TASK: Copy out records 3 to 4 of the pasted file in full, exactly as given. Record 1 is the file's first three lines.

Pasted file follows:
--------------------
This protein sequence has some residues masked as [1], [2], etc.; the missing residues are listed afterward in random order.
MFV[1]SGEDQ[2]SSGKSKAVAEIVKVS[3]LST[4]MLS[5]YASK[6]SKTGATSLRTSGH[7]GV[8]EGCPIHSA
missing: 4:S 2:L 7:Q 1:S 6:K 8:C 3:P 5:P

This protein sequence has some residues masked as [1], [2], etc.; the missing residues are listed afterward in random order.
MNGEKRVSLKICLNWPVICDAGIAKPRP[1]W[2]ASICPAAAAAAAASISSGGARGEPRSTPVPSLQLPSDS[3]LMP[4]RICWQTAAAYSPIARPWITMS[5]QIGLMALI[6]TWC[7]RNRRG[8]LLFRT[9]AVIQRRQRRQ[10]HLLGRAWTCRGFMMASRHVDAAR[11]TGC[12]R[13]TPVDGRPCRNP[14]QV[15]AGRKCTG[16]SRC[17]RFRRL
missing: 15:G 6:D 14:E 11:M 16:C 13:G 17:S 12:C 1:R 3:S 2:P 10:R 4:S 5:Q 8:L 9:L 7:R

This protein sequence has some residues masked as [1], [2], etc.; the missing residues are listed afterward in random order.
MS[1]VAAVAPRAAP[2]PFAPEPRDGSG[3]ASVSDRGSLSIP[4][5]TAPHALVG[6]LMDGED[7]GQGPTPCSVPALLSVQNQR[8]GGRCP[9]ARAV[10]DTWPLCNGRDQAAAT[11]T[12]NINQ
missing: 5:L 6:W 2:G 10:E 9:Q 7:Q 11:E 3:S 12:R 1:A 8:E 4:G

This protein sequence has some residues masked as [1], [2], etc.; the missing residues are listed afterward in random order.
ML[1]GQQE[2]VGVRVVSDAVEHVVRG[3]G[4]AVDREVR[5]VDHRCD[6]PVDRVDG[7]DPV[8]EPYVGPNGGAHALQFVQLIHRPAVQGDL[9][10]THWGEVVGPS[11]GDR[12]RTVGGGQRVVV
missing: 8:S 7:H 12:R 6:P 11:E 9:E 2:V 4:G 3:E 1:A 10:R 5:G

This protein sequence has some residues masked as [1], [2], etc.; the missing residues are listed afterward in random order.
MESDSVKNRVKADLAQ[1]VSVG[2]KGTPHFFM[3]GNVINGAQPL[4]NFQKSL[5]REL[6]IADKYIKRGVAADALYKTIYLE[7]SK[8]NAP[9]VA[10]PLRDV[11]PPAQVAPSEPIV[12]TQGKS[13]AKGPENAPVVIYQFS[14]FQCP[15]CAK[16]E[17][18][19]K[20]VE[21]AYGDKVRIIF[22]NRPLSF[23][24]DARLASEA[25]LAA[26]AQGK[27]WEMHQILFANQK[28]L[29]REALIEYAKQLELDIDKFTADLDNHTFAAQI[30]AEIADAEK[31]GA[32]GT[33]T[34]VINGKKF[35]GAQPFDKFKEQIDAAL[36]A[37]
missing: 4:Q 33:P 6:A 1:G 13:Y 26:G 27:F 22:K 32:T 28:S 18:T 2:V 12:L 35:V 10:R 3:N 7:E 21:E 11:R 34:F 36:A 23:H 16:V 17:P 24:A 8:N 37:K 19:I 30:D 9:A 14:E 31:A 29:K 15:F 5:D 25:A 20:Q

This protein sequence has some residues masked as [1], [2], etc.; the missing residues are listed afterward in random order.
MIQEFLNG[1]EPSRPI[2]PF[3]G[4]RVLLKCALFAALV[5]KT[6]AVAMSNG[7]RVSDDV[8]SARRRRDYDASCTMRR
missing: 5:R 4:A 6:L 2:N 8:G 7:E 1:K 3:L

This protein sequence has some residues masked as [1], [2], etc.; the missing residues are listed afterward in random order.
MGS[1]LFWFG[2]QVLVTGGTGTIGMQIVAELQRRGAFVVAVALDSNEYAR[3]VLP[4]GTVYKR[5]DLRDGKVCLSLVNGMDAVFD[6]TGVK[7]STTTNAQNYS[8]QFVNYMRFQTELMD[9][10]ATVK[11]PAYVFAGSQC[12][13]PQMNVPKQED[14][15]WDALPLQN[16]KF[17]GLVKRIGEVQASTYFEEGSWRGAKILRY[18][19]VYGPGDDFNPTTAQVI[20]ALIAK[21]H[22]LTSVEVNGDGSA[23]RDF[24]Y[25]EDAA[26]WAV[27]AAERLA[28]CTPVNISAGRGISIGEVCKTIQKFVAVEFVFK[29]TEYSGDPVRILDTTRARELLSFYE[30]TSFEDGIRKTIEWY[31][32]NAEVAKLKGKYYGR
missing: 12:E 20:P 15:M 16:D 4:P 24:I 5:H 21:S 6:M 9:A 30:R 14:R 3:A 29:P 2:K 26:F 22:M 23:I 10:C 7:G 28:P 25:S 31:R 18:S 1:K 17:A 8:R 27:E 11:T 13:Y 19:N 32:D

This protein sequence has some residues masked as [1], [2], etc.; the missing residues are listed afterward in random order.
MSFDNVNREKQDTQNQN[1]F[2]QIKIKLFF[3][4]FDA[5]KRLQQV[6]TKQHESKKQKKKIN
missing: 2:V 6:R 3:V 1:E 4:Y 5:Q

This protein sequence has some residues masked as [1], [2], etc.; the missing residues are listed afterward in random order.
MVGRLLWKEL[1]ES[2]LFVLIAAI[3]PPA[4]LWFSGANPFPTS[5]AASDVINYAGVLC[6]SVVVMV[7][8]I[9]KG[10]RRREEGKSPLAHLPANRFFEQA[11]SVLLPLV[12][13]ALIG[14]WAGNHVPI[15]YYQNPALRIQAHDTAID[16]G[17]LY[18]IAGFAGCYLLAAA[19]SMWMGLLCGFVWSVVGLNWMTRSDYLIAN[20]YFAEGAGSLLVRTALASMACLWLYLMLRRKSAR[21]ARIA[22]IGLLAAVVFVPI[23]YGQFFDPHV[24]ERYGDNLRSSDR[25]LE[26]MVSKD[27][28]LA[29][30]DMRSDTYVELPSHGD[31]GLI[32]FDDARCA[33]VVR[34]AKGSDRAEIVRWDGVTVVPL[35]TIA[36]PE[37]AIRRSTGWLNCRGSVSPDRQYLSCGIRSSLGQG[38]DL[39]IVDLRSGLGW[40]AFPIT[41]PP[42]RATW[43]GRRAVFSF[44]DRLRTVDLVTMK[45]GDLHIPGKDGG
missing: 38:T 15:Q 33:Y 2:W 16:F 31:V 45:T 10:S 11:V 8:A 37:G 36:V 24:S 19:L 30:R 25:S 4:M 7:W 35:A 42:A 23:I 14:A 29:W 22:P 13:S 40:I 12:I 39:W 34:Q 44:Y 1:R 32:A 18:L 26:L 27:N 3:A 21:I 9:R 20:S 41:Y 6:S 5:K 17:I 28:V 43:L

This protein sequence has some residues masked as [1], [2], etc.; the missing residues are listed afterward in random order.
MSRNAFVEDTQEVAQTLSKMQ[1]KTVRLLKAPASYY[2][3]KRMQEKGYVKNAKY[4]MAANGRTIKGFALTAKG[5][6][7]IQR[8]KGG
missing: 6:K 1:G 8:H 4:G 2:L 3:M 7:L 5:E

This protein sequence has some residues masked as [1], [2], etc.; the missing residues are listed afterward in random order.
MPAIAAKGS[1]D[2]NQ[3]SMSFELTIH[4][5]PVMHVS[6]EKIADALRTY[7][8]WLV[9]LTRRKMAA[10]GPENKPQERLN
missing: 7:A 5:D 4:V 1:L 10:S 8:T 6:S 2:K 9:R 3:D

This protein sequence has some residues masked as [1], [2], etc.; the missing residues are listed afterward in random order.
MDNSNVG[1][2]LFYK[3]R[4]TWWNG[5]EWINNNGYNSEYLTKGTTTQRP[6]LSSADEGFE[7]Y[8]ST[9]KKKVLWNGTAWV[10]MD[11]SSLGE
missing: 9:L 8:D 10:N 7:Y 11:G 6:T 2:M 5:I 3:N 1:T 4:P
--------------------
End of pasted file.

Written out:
This protein sequence has some residues masked as [1], [2], etc.; the missing residues are listed afterward in random order.
MS[1]VAAVAPRAAP[2]PFAPEPRDGSG[3]ASVSDRGSLSIP[4][5]TAPHALVG[6]LMDGED[7]GQGPTPCSVPALLSVQNQR[8]GGRCP[9]ARAV[10]DTWPLCNGRDQAAAT[11]T[12]NINQ
missing: 5:L 6:W 2:G 10:E 9:Q 7:Q 11:E 3:S 12:R 1:A 8:E 4:G

This protein sequence has some residues masked as [1], [2], etc.; the missing residues are listed afterward in random order.
ML[1]GQQE[2]VGVRVVSDAVEHVVRG[3]G[4]AVDREVR[5]VDHRCD[6]PVDRVDG[7]DPV[8]EPYVGPNGGAHALQFVQLIHRPAVQGDL[9][10]THWGEVVGPS[11]GDR[12]RTVGGGQRVVV
missing: 8:S 7:H 12:R 6:P 11:E 9:E 2:V 4:G 3:E 1:A 10:R 5:G